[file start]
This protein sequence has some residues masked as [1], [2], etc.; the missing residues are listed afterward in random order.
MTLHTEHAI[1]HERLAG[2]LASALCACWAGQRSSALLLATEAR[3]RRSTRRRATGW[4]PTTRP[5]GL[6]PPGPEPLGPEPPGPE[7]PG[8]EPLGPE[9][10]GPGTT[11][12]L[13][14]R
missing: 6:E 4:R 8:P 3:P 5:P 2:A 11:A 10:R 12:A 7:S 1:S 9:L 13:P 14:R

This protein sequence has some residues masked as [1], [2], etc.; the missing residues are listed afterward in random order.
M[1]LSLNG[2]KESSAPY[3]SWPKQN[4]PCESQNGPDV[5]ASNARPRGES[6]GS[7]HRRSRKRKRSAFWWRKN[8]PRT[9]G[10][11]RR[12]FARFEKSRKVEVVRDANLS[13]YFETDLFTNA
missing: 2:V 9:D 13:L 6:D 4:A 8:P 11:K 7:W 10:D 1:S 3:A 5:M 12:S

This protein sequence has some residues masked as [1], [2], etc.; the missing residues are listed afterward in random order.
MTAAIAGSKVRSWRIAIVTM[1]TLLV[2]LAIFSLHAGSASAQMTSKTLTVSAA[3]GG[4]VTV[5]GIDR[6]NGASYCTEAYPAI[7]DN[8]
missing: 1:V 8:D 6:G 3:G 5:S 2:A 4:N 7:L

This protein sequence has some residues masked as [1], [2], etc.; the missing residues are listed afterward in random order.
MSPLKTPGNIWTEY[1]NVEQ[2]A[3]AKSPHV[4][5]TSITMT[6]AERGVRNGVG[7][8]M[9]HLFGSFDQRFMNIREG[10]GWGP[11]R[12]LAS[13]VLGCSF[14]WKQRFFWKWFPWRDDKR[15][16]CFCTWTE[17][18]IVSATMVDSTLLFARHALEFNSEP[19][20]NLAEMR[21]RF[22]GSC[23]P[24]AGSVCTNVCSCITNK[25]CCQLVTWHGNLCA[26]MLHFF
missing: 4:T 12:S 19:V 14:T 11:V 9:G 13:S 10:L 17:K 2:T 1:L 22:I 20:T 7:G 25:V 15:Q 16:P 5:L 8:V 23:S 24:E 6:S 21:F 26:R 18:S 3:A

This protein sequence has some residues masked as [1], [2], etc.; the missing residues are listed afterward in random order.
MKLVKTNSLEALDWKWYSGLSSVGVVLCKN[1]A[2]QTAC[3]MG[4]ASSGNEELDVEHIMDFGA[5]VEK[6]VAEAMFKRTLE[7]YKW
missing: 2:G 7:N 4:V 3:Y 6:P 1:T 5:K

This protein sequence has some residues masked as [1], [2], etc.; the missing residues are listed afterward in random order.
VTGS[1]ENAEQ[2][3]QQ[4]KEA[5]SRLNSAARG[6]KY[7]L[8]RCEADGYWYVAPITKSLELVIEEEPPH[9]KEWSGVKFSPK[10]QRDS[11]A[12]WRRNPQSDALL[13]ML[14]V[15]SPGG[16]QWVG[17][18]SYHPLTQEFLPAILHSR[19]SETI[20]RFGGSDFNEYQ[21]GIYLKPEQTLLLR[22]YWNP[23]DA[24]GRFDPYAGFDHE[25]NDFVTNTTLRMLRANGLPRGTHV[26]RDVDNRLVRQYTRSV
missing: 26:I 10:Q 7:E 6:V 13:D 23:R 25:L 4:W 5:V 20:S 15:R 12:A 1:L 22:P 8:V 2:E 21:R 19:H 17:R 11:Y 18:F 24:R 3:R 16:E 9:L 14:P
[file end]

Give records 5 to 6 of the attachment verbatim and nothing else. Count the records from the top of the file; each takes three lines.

This protein sequence has some residues masked as [1], [2], etc.; the missing residues are listed afterward in random order.
MKLVKTNSLEALDWKWYSGLSSVGVVLCKN[1]A[2]QTAC[3]MG[4]ASSGNEELDVEHIMDFGA[5]VEK[6]VAEAMFKRTLE[7]YKW
missing: 2:G 7:N 4:V 3:Y 6:P 1:T 5:K

This protein sequence has some residues masked as [1], [2], etc.; the missing residues are listed afterward in random order.
VTGS[1]ENAEQ[2][3]QQ[4]KEA[5]SRLNSAARG[6]KY[7]L[8]RCEADGYWYVAPITKSLELVIEEEPPH[9]KEWSGVKFSPK[10]QRDS[11]A[12]WRRNPQSDALL[13]ML[14]V[15]SPGG[16]QWVG[17][18]SYHPLTQEFLPAILHSR[19]SETI[20]RFGGSDFNEYQ[21]GIYLKPEQTLLLR[22]YWNP[23]DA[24]GRFDPYAGFDHE[25]NDFVTNTTLRMLRANGLPRGTHV[26]RDVDNRLVRQYTRSV
missing: 26:I 10:Q 7:E 6:V 13:D 23:R 25:L 4:W 5:V 20:S 15:R 12:A 1:L 22:P 8:V 2:E 21:R 19:H 17:R 11:Y 18:F 24:R 3:R 16:E 9:L 14:P